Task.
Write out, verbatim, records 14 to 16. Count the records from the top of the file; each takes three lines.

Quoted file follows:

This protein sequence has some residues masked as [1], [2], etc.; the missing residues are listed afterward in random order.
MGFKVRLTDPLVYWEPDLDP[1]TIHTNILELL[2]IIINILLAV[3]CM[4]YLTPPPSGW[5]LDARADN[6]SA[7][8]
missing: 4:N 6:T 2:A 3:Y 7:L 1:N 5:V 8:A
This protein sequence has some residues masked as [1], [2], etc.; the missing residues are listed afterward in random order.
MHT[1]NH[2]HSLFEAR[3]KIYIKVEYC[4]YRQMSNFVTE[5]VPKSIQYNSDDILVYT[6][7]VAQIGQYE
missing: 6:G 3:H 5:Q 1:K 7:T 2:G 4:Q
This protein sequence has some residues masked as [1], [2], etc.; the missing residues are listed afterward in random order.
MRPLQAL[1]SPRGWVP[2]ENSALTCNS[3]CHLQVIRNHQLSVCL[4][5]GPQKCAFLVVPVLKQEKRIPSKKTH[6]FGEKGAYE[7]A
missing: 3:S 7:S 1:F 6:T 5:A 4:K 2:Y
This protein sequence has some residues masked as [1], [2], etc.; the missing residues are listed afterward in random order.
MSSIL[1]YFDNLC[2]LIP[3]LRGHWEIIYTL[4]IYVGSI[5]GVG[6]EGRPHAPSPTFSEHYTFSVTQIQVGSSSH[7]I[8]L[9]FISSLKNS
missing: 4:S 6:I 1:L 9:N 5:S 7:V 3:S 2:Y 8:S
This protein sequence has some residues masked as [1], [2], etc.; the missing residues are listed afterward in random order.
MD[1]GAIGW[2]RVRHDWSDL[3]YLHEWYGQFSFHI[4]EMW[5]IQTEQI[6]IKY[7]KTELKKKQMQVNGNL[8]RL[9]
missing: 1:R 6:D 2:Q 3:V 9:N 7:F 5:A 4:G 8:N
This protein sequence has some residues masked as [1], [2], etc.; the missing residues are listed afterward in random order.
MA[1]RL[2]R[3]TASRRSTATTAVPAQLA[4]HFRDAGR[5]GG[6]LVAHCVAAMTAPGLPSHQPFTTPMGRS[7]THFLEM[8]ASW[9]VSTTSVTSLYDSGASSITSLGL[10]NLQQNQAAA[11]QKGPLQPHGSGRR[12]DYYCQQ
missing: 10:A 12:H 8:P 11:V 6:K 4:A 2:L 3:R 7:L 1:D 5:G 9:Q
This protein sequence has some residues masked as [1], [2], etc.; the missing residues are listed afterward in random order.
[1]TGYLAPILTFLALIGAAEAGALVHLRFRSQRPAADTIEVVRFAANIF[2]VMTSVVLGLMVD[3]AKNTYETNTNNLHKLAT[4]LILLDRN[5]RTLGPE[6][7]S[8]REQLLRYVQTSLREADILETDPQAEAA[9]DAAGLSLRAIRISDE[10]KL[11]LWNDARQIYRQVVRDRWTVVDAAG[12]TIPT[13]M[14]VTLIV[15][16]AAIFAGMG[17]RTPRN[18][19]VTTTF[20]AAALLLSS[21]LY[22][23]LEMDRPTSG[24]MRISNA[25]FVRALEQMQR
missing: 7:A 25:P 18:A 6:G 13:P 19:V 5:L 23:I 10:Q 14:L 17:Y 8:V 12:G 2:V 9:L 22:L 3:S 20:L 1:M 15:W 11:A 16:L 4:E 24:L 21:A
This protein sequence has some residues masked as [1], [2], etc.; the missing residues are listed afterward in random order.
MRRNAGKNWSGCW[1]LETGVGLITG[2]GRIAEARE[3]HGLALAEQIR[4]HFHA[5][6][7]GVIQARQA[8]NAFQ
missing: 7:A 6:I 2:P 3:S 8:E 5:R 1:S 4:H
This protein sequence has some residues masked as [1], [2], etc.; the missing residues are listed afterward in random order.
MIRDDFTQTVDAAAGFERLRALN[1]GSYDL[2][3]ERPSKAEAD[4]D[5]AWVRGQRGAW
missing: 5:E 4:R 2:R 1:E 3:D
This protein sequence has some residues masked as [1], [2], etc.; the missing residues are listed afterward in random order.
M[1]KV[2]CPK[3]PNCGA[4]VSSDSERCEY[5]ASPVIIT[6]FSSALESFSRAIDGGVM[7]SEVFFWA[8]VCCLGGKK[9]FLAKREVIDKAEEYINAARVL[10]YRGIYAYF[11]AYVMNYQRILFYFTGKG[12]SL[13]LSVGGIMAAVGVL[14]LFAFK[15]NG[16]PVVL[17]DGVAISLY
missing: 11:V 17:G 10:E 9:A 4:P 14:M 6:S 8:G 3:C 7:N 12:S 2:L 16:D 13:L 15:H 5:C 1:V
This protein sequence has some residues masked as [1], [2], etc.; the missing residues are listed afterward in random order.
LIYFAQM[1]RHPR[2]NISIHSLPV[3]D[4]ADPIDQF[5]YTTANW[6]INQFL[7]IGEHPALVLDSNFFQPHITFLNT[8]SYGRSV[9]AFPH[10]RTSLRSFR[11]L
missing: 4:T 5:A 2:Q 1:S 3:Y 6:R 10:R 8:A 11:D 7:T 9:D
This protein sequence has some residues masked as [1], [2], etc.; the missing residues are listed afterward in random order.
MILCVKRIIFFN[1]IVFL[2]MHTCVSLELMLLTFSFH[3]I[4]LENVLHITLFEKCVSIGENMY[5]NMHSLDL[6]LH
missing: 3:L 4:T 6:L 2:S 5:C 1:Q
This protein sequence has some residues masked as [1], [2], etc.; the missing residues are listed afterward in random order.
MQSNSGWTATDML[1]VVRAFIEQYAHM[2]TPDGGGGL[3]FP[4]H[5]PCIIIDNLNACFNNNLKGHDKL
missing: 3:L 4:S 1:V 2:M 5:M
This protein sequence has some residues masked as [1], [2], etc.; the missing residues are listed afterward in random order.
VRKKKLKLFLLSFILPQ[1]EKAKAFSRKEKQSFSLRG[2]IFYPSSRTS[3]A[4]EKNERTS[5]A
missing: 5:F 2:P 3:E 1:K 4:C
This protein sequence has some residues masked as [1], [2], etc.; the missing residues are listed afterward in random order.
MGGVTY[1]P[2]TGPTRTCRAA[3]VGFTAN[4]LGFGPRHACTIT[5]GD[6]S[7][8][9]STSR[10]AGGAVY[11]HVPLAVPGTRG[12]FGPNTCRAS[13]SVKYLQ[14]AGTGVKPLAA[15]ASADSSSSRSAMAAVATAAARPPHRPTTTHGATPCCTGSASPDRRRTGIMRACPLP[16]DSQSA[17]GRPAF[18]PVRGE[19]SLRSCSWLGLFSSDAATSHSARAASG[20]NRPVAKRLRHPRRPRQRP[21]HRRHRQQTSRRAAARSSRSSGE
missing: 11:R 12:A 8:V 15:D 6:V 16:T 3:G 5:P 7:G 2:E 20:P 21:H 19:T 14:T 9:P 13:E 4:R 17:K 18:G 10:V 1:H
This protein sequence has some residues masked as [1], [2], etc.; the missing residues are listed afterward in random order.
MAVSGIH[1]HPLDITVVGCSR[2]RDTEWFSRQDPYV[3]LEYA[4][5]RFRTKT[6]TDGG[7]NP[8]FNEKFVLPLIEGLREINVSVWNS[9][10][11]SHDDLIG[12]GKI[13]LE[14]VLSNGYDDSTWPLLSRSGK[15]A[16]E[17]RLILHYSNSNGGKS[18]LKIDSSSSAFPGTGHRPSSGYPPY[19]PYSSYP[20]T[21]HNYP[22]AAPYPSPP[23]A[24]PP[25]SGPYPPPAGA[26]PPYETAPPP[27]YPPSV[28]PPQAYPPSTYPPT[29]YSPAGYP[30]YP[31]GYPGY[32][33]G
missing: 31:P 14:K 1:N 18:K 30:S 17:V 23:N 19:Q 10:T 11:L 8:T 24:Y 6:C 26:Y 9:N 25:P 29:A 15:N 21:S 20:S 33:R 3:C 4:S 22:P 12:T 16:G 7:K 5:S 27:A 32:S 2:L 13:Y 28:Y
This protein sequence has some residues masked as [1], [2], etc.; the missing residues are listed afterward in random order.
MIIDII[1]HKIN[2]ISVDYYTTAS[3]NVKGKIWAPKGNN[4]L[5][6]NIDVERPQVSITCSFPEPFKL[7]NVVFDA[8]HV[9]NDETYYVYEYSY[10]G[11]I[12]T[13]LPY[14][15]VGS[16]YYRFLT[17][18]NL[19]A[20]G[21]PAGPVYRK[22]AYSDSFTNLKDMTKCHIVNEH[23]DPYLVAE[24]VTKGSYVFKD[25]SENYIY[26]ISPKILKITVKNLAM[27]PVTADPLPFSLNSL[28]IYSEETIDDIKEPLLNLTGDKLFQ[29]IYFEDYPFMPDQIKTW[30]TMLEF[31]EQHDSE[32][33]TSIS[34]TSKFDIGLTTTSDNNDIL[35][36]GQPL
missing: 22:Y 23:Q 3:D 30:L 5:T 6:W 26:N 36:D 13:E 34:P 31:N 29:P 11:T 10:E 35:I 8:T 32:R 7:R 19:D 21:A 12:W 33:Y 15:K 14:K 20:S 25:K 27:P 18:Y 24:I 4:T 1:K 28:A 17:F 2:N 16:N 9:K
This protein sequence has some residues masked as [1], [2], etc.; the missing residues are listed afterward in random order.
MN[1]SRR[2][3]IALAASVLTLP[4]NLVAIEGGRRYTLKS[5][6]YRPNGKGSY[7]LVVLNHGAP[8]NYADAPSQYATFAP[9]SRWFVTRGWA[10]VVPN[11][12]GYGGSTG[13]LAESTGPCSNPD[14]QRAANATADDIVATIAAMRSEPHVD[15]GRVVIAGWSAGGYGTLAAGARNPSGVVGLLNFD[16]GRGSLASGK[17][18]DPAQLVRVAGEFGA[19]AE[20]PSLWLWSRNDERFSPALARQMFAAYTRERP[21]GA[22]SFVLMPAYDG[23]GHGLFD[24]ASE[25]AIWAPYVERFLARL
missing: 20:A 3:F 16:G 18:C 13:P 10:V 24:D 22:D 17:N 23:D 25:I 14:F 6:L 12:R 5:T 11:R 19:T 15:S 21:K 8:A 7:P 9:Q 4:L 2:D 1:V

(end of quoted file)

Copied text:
This protein sequence has some residues masked as [1], [2], etc.; the missing residues are listed afterward in random order.
VRKKKLKLFLLSFILPQ[1]EKAKAFSRKEKQSFSLRG[2]IFYPSSRTS[3]A[4]EKNERTS[5]A
missing: 5:F 2:P 3:E 1:K 4:C
This protein sequence has some residues masked as [1], [2], etc.; the missing residues are listed afterward in random order.
MGGVTY[1]P[2]TGPTRTCRAA[3]VGFTAN[4]LGFGPRHACTIT[5]GD[6]S[7][8][9]STSR[10]AGGAVY[11]HVPLAVPGTRG[12]FGPNTCRAS[13]SVKYLQ[14]AGTGVKPLAA[15]ASADSSSSRSAMAAVATAAARPPHRPTTTHGATPCCTGSASPDRRRTGIMRACPLP[16]DSQSA[17]GRPAF[18]PVRGE[19]SLRSCSWLGLFSSDAATSHSARAASG[20]NRPVAKRLRHPRRPRQRP[21]HRRHRQQTSRRAAARSSRSSGE
missing: 11:R 12:A 8:V 15:D 6:V 16:T 3:G 5:P 7:G 2:E 20:P 21:H 19:T 14:T 9:P 13:E 4:R 17:K 18:G 10:V 1:H
This protein sequence has some residues masked as [1], [2], etc.; the missing residues are listed afterward in random order.
MAVSGIH[1]HPLDITVVGCSR[2]RDTEWFSRQDPYV[3]LEYA[4][5]RFRTKT[6]TDGG[7]NP[8]FNEKFVLPLIEGLREINVSVWNS[9][10][11]SHDDLIG[12]GKI[13]LE[14]VLSNGYDDSTWPLLSRSGK[15]A[16]E[17]RLILHYSNSNGGKS[18]LKIDSSSSAFPGTGHRPSSGYPPY[19]PYSSYP[20]T[21]HNYP[22]AAPYPSPP[23]A[24]PP[25]SGPYPPPAGA[26]PPYETAPPP[27]YPPSV[28]PPQAYPPSTYPPT[29]YSPAGYP[30]YP[31]GYPGY[32][33]G
missing: 31:P 14:K 1:N 18:K 30:S 17:V 23:N 19:Q 10:T 11:L 8:T 24:Y 6:C 26:Y 9:N 25:P 29:A 15:N 21:S 20:S 33:R 3:C 4:S 22:P 12:T 16:G 7:K 5:S 27:A 32:S 2:L 13:Y 28:Y